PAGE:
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  1. I would like to see how Rafael Belliard fits into this equation. He had over 2500 career PA’s with an OBP of around .270 and played in a much more offensive era. He also hit just 2 homers lifetime and he played in a home run era. Bergen played in an era before Ruth when homers weren’t prevalent.
    If Bergen really is the worst hitter, Belliard can’t be far behind.

    Comment by Chris — February 10, 2009 @ 6:26 pm

  2. Belliard’s -38.5 wRAA per 600 PA is atrocious, no doubt, but still quite a bit worse than Bergan’s -53. And remember, wRAA is scaled as average compared to the league at that time, so it takes the different run environments into account.

    Belliard was as bad as any modern major league hitter, but that’s probably why he only got 2,500 PA.

    Comment by Dave Cameron — February 10, 2009 @ 6:32 pm

  3. Maybe there should be a “Bergen line”–an OBP less than .200. Of course, not many players would actually achieve that distinction.

    Comment by b_rider — February 10, 2009 @ 6:34 pm

  4. The higher offensive environment actually hurts Belliard’s case as each run was about 15% less impactful than in Bergen’s era, per Baseball Reference’s runs-to-win converter. Adjust further for quality of opposition and Belliard doesn’t stand a chance.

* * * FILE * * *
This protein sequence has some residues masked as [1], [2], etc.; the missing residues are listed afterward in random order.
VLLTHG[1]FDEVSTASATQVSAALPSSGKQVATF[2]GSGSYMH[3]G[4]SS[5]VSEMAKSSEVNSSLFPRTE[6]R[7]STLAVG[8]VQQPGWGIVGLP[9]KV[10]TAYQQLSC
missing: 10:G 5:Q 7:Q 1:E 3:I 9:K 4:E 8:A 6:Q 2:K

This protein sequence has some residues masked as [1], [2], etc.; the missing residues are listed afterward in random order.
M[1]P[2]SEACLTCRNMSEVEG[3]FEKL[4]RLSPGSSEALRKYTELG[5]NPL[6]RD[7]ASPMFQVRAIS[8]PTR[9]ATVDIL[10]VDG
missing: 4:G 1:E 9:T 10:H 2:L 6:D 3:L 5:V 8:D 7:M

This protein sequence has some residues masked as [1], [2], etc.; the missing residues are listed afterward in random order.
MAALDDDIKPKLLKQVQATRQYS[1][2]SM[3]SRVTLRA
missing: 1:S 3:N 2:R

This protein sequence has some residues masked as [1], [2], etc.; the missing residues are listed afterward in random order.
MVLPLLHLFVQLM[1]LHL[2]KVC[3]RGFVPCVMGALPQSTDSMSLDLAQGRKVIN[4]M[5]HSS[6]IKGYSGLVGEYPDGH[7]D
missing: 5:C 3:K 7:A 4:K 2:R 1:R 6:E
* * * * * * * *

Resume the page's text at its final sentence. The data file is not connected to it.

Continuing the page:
Comment by buttsecks? — February 10, 2009 @ 7:21 pm

  5. Bill Bergen stuck around through 1911 despite his awful hitting on the sheer strength of his defensive skills.

    By my metric, and roughly comparable to defense runs saved above replacement level, Bergen’s catching career looks like this:

    1901: +17.90
    1902: +26.16
    1903: +20.77
    1904: +28.05
    1905: +25.25
    1906: +22.76
    1907: +29.74
    1908: +25.07
    1909: +40.10
    1910: +47.70
    1911: +33.84

    My own efforts to reconstruct a caught stealing rate for catchers in an era where such specific stats were not kept, Bergen averaged @ 48%, exceeding 50% three times and never falling below 43%.

    Comment by tom — February 12, 2009 @ 1:18 pm

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